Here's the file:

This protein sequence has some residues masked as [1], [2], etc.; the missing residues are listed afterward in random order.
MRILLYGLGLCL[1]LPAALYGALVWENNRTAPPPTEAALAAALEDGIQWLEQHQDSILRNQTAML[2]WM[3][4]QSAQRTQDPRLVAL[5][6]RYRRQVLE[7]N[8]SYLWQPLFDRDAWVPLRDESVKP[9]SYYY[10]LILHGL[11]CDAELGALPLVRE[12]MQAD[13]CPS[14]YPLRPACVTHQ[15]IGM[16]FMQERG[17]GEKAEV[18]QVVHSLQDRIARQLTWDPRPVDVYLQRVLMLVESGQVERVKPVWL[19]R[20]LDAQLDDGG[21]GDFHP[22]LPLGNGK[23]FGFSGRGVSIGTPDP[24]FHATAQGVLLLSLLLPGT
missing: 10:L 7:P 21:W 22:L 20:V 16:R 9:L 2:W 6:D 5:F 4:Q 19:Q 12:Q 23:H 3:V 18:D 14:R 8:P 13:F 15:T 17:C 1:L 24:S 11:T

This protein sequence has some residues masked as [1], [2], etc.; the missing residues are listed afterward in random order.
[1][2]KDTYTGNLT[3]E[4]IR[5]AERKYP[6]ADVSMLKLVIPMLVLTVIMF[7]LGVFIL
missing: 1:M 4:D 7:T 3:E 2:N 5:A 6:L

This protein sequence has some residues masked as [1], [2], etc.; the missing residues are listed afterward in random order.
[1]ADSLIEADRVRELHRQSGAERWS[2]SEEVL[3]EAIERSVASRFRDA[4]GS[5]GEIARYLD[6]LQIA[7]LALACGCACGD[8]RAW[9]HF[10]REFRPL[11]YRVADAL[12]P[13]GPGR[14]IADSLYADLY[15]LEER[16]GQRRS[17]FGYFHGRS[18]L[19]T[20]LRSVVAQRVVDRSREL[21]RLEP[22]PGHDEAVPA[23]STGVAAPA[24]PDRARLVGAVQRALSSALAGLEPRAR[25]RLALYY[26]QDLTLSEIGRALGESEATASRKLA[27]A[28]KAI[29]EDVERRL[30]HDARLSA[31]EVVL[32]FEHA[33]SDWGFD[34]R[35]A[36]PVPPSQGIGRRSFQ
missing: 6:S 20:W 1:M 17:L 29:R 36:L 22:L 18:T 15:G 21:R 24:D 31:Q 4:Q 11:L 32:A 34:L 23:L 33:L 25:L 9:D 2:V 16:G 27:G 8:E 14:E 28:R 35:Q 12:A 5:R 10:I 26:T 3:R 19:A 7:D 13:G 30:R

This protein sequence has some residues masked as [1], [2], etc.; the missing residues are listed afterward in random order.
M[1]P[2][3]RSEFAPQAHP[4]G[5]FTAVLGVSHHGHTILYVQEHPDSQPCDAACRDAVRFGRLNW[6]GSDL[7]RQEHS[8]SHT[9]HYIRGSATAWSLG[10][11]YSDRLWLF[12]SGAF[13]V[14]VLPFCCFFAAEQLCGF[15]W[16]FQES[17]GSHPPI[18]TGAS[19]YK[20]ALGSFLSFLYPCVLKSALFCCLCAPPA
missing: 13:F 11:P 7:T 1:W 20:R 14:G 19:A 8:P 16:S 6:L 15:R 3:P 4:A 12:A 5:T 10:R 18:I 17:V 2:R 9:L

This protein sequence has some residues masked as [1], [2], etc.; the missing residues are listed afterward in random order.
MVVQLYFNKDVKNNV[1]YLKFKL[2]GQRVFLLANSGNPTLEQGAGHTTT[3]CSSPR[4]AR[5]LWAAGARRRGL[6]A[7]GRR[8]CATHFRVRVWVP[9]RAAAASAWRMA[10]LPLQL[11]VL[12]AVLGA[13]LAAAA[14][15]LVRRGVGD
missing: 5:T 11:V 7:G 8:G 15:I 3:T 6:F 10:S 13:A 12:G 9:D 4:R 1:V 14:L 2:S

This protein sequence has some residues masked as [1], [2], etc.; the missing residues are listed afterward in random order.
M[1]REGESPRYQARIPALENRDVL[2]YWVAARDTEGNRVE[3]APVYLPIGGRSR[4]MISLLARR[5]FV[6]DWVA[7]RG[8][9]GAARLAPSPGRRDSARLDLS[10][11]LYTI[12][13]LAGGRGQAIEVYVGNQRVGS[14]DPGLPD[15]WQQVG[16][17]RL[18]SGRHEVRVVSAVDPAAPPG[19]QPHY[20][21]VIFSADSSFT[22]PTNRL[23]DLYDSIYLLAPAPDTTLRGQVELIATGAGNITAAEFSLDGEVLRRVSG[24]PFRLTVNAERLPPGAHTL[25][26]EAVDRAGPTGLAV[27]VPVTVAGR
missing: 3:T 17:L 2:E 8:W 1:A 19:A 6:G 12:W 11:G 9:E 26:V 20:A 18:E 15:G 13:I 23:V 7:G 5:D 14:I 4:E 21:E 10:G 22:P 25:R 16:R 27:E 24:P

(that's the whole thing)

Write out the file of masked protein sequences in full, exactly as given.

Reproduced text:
This protein sequence has some residues masked as [1], [2], etc.; the missing residues are listed afterward in random order.
MRILLYGLGLCL[1]LPAALYGALVWENNRTAPPPTEAALAAALEDGIQWLEQHQDSILRNQTAML[2]WM[3][4]QSAQRTQDPRLVAL[5][6]RYRRQVLE[7]N[8]SYLWQPLFDRDAWVPLRDESVKP[9]SYYY[10]LILHGL[11]CDAELGALPLVRE[12]MQAD[13]CPS[14]YPLRPACVTHQ[15]IGM[16]FMQERG[17]GEKAEV[18]QVVHSLQDRIARQLTWDPRPVDVYLQRVLMLVESGQVERVKPVWL[19]R[20]LDAQLDDGG[21]GDFHP[22]LPLGNGK[23]FGFSGRGVSIGTPDP[24]FHATAQGVLLLSLLLPGT
missing: 10:L 7:P 21:W 22:L 20:V 16:R 9:L 2:W 6:D 5:F 4:Q 19:Q 12:Q 23:H 3:V 18:D 14:R 8:P 13:F 15:T 17:C 1:L 24:S 11:T

This protein sequence has some residues masked as [1], [2], etc.; the missing residues are listed afterward in random order.
[1][2]KDTYTGNLT[3]E[4]IR[5]AERKYP[6]ADVSMLKLVIPMLVLTVIMF[7]LGVFIL
missing: 1:M 4:D 7:T 3:E 2:N 5:A 6:L

This protein sequence has some residues masked as [1], [2], etc.; the missing residues are listed afterward in random order.
[1]ADSLIEADRVRELHRQSGAERWS[2]SEEVL[3]EAIERSVASRFRDA[4]GS[5]GEIARYLD[6]LQIA[7]LALACGCACGD[8]RAW[9]HF[10]REFRPL[11]YRVADAL[12]P[13]GPGR[14]IADSLYADLY[15]LEER[16]GQRRS[17]FGYFHGRS[18]L[19]T[20]LRSVVAQRVVDRSREL[21]RLEP[22]PGHDEAVPA[23]STGVAAPA[24]PDRARLVGAVQRALSSALAGLEPRAR[25]RLALYY[26]QDLTLSEIGRALGESEATASRKLA[27]A[28]KAI[29]EDVERRL[30]HDARLSA[31]EVVL[32]FEHA[33]SDWGFD[34]R[35]A[36]PVPPSQGIGRRSFQ
missing: 6:S 20:W 1:M 17:L 29:R 36:L 22:L 18:T 15:G 21:R 24:D 31:Q 4:Q 11:L 32:A 34:L 23:L 33:L 25:L 9:D 2:V 16:G 27:G 8:E 14:E 28:R 35:Q 12:A 5:R 10:I 26:T 3:R 19:A 7:D 13:G 30:R

This protein sequence has some residues masked as [1], [2], etc.; the missing residues are listed afterward in random order.
M[1]P[2][3]RSEFAPQAHP[4]G[5]FTAVLGVSHHGHTILYVQEHPDSQPCDAACRDAVRFGRLNW[6]GSDL[7]RQEHS[8]SHT[9]HYIRGSATAWSLG[10][11]YSDRLWLF[12]SGAF[13]V[14]VLPFCCFFAAEQLCGF[15]W[16]FQES[17]GSHPPI[18]TGAS[19]YK[20]ALGSFLSFLYPCVLKSALFCCLCAPPA
missing: 13:F 11:P 7:T 1:W 20:R 14:G 19:A 8:P 16:S 6:L 15:R 3:P 4:A 12:A 5:T 10:R 18:I 17:V 2:R 9:L

This protein sequence has some residues masked as [1], [2], etc.; the missing residues are listed afterward in random order.
MVVQLYFNKDVKNNV[1]YLKFKL[2]GQRVFLLANSGNPTLEQGAGHTTT[3]CSSPR[4]AR[5]LWAAGARRRGL[6]A[7]GRR[8]CATHFRVRVWVP[9]RAAAASAWRMA[10]LPLQL[11]VL[12]AVLGA[13]LAAAA[14][15]LVRRGVGD
missing: 5:T 11:V 7:G 8:G 15:I 3:T 6:F 10:S 13:A 12:G 9:D 4:R 1:V 14:L 2:S

This protein sequence has some residues masked as [1], [2], etc.; the missing residues are listed afterward in random order.
M[1]REGESPRYQARIPALENRDVL[2]YWVAARDTEGNRVE[3]APVYLPIGGRSR[4]MISLLARR[5]FV[6]DWVA[7]RG[8][9]GAARLAPSPGRRDSARLDLS[10][11]LYTI[12][13]LAGGRGQAIEVYVGNQRVGS[14]DPGLPD[15]WQQVG[16][17]RL[18]SGRHEVRVVSAVDPAAPPG[19]QPHY[20][21]VIFSADSSFT[22]PTNRL[23]DLYDSIYLLAPAPDTTLRGQVELIATGAGNITAAEFSLDGEVLRRVSG[24]PFRLTVNAERLPPGAHTL[25][26]EAVDRAGPTGLAV[27]VPVTVAGR
missing: 3:T 17:L 2:E 8:W 1:A 19:A 6:G 12:W 11:G 9:E 26:V 20:A 18:E 15:G 13:I 23:V 7:G 5:D 14:I 4:E 21:E 10:G 22:P 25:R 16:R 27:E 24:P